With the health and safety of our visitors in mind, and in light of recommendations from public health authorities, the Children’s Museum will be temporarily closed to the public beginning Monday, March 16, 2020 due to the public health risks associated with COVID-19. All bookings and special events are also being suspended.

“We have made this decision out of an abundance of caution for the well-being of our visitors, staff, volunteers, and the community. We understand this will have a significant impact on the communities we serve, however we consider it our social responsibility to support the recommendations to practice social distancing as a means of trying to flatten the curve of impact on our public health services,” says Sara Hancheruk, Executive Director of the Children’s Museum. “We will continue to look to federal, provincial, and local health authorities to determine the length of this closure.”

The Public Health Agency of Canada and Manitoba Health continue to assess the COVID-19 public health risk as low for the general population, but notes that this could change rapidly.

The museum plans to contact all booking, programming, and special event participants. We encourage friends and visitors to check the Children’s Museum’s website ( and social media channels for up-to-date facility information.

Additional Resources

Make health and safety fun AND educational for your children with the following resources:

We encourage visitors to wash their hands upon entering and exiting the Children’s Museum. Hand sanitizer dispensers are also posted throughout the Children Museum.


Image © Portland Children’s Museum

Hand Hygiene Guidelines:

  1. Safe & SOUND: Wash your hands with soap & water for 20 seconds.
    Pro Tip: Sing the ABC’s or Happy Birthday – or, try these Best Hand-washing Songs for Kids!
  2. When soap and water aren’t available, use hand sanitizer.
  3. Avoid touching your eyes, nose, or mouth.
  4. Cough or sneeze into your elbow or a tissue. Dispose of the tissue and wash hands.
  5. Consider a seasonal flu shot.


Click play below to watch an interactive experiment courtesy of for children illustrating the importance of hand-washing.


Stay healthy. Be well. Lead by example.

For your safety and the safety of others, please stay home if you or your child experience:

  • A cough or fever
  • Shortness of breath
  • Flu-like symptoms

Works Consulted

  • World Health Organization
  • Public Health Agency of Canada (PHAC)
  • Centers for Disease Control and Prevention(CDC)
  • Manitoba Public Health
  • Manitoba Health, Seniors and Active Living
  • Healthy Child Manitoba
  • SafeWork Manitoba
  • Winnipeg Regional Health Authority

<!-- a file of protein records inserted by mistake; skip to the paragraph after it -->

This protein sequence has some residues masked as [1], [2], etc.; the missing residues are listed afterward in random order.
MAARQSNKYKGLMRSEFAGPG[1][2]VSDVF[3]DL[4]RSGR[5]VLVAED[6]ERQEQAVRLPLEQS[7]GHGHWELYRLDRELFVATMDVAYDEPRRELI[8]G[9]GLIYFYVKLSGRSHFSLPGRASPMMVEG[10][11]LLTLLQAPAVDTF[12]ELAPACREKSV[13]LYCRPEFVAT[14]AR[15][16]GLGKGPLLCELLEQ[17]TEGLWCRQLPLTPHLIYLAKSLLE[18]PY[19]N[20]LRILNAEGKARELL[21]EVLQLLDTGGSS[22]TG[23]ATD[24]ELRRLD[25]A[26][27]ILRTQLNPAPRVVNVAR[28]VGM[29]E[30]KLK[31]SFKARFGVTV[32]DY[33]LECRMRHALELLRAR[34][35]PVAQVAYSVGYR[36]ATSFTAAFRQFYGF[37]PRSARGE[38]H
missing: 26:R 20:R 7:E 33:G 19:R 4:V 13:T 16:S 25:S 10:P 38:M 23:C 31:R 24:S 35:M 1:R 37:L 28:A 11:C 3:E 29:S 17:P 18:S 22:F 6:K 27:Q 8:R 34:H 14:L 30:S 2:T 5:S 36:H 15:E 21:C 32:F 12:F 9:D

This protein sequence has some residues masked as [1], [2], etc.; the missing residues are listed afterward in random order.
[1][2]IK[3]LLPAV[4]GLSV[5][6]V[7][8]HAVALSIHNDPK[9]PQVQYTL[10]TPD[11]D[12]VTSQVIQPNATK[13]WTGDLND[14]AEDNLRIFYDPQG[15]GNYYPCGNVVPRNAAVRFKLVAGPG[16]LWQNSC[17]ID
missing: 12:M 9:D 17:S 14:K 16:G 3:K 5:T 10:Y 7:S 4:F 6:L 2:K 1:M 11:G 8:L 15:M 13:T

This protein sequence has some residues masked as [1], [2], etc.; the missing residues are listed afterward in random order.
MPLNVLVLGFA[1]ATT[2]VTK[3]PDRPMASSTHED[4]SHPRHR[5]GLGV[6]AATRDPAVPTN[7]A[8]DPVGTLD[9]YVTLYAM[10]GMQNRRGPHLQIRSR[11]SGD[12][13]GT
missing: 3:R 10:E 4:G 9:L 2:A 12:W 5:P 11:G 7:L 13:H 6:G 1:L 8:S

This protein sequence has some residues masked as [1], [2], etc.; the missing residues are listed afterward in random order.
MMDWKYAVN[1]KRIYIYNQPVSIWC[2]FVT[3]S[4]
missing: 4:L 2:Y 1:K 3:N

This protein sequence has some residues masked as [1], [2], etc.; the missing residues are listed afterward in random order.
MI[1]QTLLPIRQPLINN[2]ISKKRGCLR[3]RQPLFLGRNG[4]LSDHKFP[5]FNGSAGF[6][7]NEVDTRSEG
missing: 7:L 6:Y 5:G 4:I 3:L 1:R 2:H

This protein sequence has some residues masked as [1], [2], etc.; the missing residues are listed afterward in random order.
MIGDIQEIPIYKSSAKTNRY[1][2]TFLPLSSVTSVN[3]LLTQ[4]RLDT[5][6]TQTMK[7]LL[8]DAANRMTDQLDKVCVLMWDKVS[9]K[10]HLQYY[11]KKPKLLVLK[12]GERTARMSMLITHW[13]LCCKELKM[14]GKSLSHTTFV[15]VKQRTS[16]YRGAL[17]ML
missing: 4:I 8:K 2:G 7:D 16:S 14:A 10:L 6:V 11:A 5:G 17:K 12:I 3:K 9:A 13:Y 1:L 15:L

• Association of Children’s Museums

Employee Of The Month: January 2020


Riche Ann is one of the museum’s Guest Service Interpreters. Her favourite gallery is Illusion Tunnel because the slide is super fast and she loves going for a quick slide before we open in the mornings!

Recess games such as Grounders, Wall Ball, Tether Ball, and Foursquare were amongst Riche Ann’s favourite things to play with her friends. She also enjoyed caring for her Tamagotchi and reading pretty much any Robert Munsch book.

Fun Fact about Riche Ann: As a child, she would put ketchup on EVERYTHING.


Helping Hands


We’re excited to showcase our new Helping Hands exhibit, courtesy of pico ARCHITECTURE inc. See it on display in our Welcome Centre during your next museum visit!

About Helping Hands
The intent of the Helping Hands installation was to create something that was useful, interactive, and playful. The original concept was to have arms coming out of the ground, providing additional hands to hold your coffee, your bags, and more. The ‘hand’ – a universal form and gesture – became the focus of the design, which evolved to feature a giant seat, creating a more prominent and inviting presence to the installation. The final product is made out of a single sheet of 3/8” thick steel and weighs approximately 500 pounds.

About pic ARCHITECTURE inc.
pico- \’pe(,)ko \ [symbol p] 1: prefix in the metric system denoting one trillionth 2: peak, beak, bit, small…it really means little. Established in 2010 as Ager Little Architects Inc., pico ARCHITECTURE inc. is a full-service architectural firm providing quality custom service. Their vision is to design socially conscious architecture – spaces that inspire, heal and nurture those who inhabit them.

Employee Of The Month: December 2019


Katrina is both an Admissions Attendant and a Program Interpreter here at the Children’s Museum. Her favourite gallery is Milk Machine and she loves coming to work because everyday is always a new adventure!

As a child, she could be found playing with her Barbies and building elaborate little Barbie-towns. Katrina loved the movie Beauty and the Beast and to this day she still has a soft spot for movies like Moana and Inside Out.

Fun Fact about Katrina: When she was younger, she would pretend she was Cinderella and Napoleon Dynamite combined to motivate herself to get her chores done and make cleaning a little more fun!